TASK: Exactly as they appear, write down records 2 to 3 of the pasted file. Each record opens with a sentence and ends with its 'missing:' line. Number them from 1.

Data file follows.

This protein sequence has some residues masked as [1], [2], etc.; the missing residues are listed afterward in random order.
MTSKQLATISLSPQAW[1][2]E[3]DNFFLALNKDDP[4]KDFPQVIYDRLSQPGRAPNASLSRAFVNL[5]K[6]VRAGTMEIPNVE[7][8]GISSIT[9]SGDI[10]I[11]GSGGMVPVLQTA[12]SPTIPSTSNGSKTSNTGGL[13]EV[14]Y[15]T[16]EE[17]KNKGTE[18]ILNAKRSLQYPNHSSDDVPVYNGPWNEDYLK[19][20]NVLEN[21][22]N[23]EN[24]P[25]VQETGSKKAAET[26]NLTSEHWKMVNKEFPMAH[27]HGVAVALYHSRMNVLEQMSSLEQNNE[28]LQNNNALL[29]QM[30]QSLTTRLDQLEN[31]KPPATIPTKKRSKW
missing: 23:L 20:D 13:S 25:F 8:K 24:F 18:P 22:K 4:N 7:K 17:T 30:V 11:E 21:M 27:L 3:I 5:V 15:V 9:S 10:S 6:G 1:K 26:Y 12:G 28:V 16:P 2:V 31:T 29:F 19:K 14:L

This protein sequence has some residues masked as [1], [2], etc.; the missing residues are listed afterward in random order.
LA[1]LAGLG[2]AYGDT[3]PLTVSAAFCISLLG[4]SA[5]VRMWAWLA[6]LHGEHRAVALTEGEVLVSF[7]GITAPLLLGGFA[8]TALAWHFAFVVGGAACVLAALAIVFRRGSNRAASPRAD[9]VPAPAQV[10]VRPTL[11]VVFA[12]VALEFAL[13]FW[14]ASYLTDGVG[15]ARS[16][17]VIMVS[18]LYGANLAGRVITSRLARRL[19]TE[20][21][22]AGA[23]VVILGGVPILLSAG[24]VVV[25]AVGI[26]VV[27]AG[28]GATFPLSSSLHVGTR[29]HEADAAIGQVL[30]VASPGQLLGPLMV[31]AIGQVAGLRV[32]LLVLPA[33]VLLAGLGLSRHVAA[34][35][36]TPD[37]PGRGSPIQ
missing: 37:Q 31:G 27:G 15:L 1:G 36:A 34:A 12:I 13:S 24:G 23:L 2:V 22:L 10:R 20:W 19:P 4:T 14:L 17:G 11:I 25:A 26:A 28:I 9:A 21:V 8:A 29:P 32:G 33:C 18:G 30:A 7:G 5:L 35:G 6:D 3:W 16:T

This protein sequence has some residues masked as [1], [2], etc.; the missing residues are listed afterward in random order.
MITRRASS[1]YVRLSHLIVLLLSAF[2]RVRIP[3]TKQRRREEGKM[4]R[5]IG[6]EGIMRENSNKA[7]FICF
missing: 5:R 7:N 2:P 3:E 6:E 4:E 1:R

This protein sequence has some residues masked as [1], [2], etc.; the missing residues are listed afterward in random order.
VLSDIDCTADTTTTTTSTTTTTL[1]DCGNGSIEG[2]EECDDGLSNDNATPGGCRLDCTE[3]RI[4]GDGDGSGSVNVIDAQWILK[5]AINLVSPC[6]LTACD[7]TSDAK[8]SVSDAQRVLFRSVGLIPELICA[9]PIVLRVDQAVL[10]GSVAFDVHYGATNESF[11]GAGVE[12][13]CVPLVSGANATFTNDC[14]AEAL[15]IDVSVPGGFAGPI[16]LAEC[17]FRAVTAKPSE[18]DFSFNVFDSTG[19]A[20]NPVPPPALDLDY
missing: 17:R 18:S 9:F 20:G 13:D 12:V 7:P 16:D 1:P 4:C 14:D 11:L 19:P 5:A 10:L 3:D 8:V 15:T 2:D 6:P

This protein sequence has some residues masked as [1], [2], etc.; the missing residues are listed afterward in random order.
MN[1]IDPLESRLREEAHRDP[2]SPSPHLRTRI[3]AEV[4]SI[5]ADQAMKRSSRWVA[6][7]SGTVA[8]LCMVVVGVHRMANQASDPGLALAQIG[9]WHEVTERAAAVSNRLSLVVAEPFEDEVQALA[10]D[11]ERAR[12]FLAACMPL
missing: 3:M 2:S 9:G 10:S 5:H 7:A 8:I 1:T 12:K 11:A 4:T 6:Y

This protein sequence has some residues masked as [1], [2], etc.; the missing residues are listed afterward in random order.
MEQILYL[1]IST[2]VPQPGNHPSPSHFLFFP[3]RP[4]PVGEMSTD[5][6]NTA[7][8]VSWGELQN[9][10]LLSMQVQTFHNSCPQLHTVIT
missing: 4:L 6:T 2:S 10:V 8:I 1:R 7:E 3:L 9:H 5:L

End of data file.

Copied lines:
This protein sequence has some residues masked as [1], [2], etc.; the missing residues are listed afterward in random order.
LA[1]LAGLG[2]AYGDT[3]PLTVSAAFCISLLG[4]SA[5]VRMWAWLA[6]LHGEHRAVALTEGEVLVSF[7]GITAPLLLGGFA[8]TALAWHFAFVVGGAACVLAALAIVFRRGSNRAASPRAD[9]VPAPAQV[10]VRPTL[11]VVFA[12]VALEFAL[13]FW[14]ASYLTDGVG[15]ARS[16][17]VIMVS[18]LYGANLAGRVITSRLARRL[19]TE[20][21][22]AGA[23]VVILGGVPILLSAG[24]VVV[25]AVGI[26]VV[27]AG[28]GATFPLSSSLHVGTR[29]HEADAAIGQVL[30]VASPGQLLGPLMV[31]AIGQVAGLRV[32]LLVLPA[33]VLLAGLGLSRHVAA[34][35][36]TPD[37]PGRGSPIQ
missing: 37:Q 31:G 27:G 15:L 1:G 36:A 34:A 12:I 13:S 24:G 23:L 2:V 22:L 10:R 20:W 19:P 4:T 14:L 17:G 11:I 25:A 26:A 28:I 9:A 21:V 8:A 29:P 32:G 33:C 18:G 30:A 7:G 5:L 35:G 6:D 3:W 16:T

This protein sequence has some residues masked as [1], [2], etc.; the missing residues are listed afterward in random order.
MITRRASS[1]YVRLSHLIVLLLSAF[2]RVRIP[3]TKQRRREEGKM[4]R[5]IG[6]EGIMRENSNKA[7]FICF
missing: 5:R 7:N 2:P 3:E 6:E 4:E 1:R